In April 2021, two Egyptian planes recently landed in the Libyan airport of Sabha, smuggling weapons and ammunition to Khalifa Haftar, leader of the Libyan National Army and the de-facto ruler of the Libyan state of Cyrenaica and Libya’s second-largest city, Benghazi.
This is not the first time foreign powers have intervened in the Libyan conflict, illegally procuring arms and defying the 2011 UN embargo, which prevents UN Member States from supplying weapons to any parties involved in the conflict.
As reported by the Guardian, in March 2020 there was an increase in military powers sending supplies to the different factions of the conflict. According to flight traffic data, the United Arab Emirates sent more than 100 deliveries between mid-January and March 2020, carrying more than 5,000Mt of cargo.
Libya is not the only country to have illegally trafficked arms via air. Experts from the UN Office on Drugs and Crime highlighted that in 2016-2017 8% of all firearms seizures took place via air, with Brazilian airport authorities detecting the most.
As air traffic is bound to recover from the effects of the Covid-19 pandemic and with it the risks of arms trafficking, what can aviation – and especially airports – do to stop it?
A difficult issue to assess
Matt Schroeder, senior researcher at Small Arms Survey, believes that assessing the magnitude of illegal arms trafficking is very difficult not only because of the lack of data but also because it varies depending on the country.
“Trafficking via air is not infrequent, but it varies from country to country,” he explains. “I would say that the most affected are countries in conflict but that’s an oversimplification because every region in the world suffers from arms trafficking, but the type of arms that are trafficked and what they are used for varies significantly from region to region.”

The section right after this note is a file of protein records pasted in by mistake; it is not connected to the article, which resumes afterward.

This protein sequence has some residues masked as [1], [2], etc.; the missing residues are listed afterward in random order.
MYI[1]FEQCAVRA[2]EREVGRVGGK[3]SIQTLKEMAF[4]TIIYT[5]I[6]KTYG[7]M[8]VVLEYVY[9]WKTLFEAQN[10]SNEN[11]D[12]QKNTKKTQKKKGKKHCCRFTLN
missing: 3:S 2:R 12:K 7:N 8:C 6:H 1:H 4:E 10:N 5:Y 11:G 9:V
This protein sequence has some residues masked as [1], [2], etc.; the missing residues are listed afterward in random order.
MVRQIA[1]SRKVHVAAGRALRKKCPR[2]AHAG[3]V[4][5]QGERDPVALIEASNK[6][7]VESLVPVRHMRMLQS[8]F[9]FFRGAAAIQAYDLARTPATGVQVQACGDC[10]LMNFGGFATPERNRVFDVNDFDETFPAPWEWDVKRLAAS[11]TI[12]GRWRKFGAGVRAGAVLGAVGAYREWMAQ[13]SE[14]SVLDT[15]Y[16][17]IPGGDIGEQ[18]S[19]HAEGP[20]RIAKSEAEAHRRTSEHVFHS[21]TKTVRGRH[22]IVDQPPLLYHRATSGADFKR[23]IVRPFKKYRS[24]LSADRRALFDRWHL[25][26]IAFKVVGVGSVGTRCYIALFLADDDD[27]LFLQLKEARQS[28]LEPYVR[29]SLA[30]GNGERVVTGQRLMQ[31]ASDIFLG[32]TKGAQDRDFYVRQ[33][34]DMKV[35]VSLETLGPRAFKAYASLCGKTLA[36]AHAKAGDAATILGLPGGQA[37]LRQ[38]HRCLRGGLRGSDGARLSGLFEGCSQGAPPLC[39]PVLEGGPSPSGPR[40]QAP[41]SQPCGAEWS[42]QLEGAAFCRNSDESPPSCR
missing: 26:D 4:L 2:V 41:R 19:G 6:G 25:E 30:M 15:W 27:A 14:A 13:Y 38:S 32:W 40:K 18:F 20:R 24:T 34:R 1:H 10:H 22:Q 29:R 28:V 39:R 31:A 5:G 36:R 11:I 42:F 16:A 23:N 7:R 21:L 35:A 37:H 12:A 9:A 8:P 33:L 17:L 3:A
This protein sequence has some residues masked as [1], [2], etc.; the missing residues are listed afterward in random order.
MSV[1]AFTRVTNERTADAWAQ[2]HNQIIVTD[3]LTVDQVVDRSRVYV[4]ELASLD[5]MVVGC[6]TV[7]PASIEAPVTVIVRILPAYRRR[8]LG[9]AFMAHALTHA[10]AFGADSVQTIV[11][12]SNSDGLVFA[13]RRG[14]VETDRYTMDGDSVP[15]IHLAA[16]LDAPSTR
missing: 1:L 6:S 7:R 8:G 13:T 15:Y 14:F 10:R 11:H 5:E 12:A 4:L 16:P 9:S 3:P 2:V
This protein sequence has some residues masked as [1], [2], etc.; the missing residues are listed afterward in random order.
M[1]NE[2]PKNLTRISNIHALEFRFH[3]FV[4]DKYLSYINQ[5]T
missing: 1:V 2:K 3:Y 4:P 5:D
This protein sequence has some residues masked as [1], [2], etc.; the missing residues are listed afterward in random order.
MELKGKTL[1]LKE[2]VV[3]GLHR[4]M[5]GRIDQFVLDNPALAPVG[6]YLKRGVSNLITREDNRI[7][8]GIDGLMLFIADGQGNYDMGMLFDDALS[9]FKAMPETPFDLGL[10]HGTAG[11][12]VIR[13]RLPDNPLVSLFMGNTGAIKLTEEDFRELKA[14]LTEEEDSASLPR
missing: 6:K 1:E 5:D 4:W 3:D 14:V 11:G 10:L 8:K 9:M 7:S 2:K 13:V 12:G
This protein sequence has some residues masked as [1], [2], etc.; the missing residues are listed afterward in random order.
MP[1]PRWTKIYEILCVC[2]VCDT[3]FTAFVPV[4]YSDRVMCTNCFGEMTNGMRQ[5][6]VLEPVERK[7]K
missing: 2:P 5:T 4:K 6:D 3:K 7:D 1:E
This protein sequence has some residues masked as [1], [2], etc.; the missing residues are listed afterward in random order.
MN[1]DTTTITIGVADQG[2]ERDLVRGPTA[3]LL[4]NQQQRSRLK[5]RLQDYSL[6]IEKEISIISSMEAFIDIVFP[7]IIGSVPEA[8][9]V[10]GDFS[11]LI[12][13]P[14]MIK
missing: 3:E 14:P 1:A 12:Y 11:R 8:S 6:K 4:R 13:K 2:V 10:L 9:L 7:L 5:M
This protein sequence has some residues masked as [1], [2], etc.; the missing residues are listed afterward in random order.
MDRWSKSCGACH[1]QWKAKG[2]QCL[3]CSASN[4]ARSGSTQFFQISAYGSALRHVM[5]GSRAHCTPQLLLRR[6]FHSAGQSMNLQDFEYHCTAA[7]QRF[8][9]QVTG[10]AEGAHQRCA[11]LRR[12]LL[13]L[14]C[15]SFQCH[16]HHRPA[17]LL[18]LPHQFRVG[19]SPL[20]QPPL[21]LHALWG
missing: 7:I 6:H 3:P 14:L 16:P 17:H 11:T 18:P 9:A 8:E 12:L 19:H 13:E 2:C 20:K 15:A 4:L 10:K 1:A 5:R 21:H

The actors carrying out the smuggling can also differ, depending on region and motive. Schroeder says that at one end of the spectrum there are individuals who conceal the arms aboard regular passenger planes, disassembling them in their luggage.
Larger scale trafficking can be carried out by national and transnational entities, including governments and terrorist organisations.
“The other end of the spectrum involves trafficking by entities such as the North Korean Government, which occasionally uses military cargo aircraft,” Schroeder continues. “A good example of that was a shipment interdicted in 2009 that I think was carrying 35t of weapons, including shoulder-fired surface-to-air missiles.”
Aviation security measures have drastically improved post 9/11, with passenger and luggage security checks becoming the norm worldwide.
In the US, 9/11 led to the creation of the Transportation Security Administration – a government agency for the control of airports – and the EU created the European Aviation Safety Agency and the European Commission’s air safety regulations.
Based on the Convention on International Civil Aviation, EU regulators appoint countries’ civil aviation authorities as responsible for ensuring that those transiting over their national airspace adhere to certain standards, which are the same to all member states.